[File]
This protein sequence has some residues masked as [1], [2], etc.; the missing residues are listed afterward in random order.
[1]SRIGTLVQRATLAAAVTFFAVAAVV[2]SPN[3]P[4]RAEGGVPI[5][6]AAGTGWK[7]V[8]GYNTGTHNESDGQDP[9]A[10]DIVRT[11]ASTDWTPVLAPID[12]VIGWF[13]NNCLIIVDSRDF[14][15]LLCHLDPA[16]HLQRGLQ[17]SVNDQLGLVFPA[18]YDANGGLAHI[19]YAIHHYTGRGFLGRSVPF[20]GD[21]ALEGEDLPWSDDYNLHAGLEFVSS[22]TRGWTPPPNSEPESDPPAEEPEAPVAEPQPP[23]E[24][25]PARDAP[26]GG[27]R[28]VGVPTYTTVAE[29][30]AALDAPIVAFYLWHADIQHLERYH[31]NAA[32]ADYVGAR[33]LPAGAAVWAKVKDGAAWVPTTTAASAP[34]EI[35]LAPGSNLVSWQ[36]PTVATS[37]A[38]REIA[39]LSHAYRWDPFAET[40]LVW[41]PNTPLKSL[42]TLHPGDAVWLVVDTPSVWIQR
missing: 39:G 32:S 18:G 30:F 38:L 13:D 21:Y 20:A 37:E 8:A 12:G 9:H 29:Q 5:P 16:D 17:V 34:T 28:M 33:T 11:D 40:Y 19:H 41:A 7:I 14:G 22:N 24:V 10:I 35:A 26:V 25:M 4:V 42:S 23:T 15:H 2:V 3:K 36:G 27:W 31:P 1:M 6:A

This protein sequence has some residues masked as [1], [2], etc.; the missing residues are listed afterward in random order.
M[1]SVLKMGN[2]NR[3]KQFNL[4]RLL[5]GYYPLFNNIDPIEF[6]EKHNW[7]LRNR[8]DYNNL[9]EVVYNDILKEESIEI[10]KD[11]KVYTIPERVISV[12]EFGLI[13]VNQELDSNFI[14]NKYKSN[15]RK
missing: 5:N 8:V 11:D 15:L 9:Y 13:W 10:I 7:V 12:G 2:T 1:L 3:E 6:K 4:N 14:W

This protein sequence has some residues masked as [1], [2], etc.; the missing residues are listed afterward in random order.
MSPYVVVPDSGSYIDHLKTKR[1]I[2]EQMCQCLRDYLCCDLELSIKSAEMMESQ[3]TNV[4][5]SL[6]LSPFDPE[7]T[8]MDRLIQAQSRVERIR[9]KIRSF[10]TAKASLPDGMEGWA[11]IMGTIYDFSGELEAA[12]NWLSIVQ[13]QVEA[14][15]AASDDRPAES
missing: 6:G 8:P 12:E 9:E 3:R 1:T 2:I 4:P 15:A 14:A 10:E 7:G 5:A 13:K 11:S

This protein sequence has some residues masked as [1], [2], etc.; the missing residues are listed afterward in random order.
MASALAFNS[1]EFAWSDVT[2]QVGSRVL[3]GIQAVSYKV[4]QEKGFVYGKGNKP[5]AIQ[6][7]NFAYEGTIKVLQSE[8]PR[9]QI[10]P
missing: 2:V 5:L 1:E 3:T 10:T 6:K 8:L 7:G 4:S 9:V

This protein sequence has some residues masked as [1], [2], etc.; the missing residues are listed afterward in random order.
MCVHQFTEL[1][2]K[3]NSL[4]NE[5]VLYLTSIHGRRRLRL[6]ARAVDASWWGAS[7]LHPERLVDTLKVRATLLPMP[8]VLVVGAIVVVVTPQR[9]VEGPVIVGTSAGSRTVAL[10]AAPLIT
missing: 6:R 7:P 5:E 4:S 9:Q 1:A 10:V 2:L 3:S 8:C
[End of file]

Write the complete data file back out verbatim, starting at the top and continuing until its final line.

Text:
This protein sequence has some residues masked as [1], [2], etc.; the missing residues are listed afterward in random order.
[1]SRIGTLVQRATLAAAVTFFAVAAVV[2]SPN[3]P[4]RAEGGVPI[5][6]AAGTGWK[7]V[8]GYNTGTHNESDGQDP[9]A[10]DIVRT[11]ASTDWTPVLAPID[12]VIGWF[13]NNCLIIVDSRDF[14][15]LLCHLDPA[16]HLQRGLQ[17]SVNDQLGLVFPA[18]YDANGGLAHI[19]YAIHHYTGRGFLGRSVPF[20]GD[21]ALEGEDLPWSDDYNLHAGLEFVSS[22]TRGWTPPPNSEPESDPPAEEPEAPVAEPQPP[23]E[24][25]PARDAP[26]GG[27]R[28]VGVPTYTTVAE[29][30]AALDAPIVAFYLWHADIQHLERYH[31]NAA[32]ADYVGAR[33]LPAGAAVWAKVKDGAAWVPTTTAASAP[34]EI[35]LAPGSNLVSWQ[36]PTVATS[37]A[38]REIA[39]LSHAYRWDPFAET[40]LVW[41]PNTPLKSL[42]TLHPGDAVWLVVDTPSVWIQR
missing: 39:G 32:S 18:G 30:F 38:L 13:D 21:Y 20:A 37:E 8:A 12:G 9:H 29:Q 5:P 16:D 17:V 34:T 28:M 33:T 11:D 40:Y 19:H 41:A 7:I 14:G 22:N 24:V 10:I 35:A 26:V 25:M 4:V 42:S 23:T 15:H 2:V 3:K 36:G 27:W 31:P 1:M 6:A

This protein sequence has some residues masked as [1], [2], etc.; the missing residues are listed afterward in random order.
M[1]SVLKMGN[2]NR[3]KQFNL[4]RLL[5]GYYPLFNNIDPIEF[6]EKHNW[7]LRNR[8]DYNNL[9]EVVYNDILKEESIEI[10]KD[11]KVYTIPERVISV[12]EFGLI[13]VNQELDSNFI[14]NKYKSN[15]RK
missing: 5:N 8:V 11:D 15:L 9:Y 13:W 10:I 7:V 12:G 2:T 1:L 3:E 6:K 4:N 14:W

This protein sequence has some residues masked as [1], [2], etc.; the missing residues are listed afterward in random order.
MSPYVVVPDSGSYIDHLKTKR[1]I[2]EQMCQCLRDYLCCDLELSIKSAEMMESQ[3]TNV[4][5]SL[6]LSPFDPE[7]T[8]MDRLIQAQSRVERIR[9]KIRSF[10]TAKASLPDGMEGWA[11]IMGTIYDFSGELEAA[12]NWLSIVQ[13]QVEA[14][15]AASDDRPAES
missing: 6:G 8:P 12:E 9:E 3:R 1:T 2:I 4:P 15:A 14:A 10:E 7:G 5:A 13:K 11:S

This protein sequence has some residues masked as [1], [2], etc.; the missing residues are listed afterward in random order.
MASALAFNS[1]EFAWSDVT[2]QVGSRVL[3]GIQAVSYKV[4]QEKGFVYGKGNKP[5]AIQ[6][7]NFAYEGTIKVLQSE[8]PR[9]QI[10]P
missing: 2:V 5:L 1:E 3:T 10:T 6:K 8:L 7:G 4:S 9:V

This protein sequence has some residues masked as [1], [2], etc.; the missing residues are listed afterward in random order.
MCVHQFTEL[1][2]K[3]NSL[4]NE[5]VLYLTSIHGRRRLRL[6]ARAVDASWWGAS[7]LHPERLVDTLKVRATLLPMP[8]VLVVGAIVVVVTPQR[9]VEGPVIVGTSAGSRTVAL[10]AAPLIT
missing: 6:R 7:P 5:E 4:S 9:Q 1:A 10:V 2:L 3:S 8:C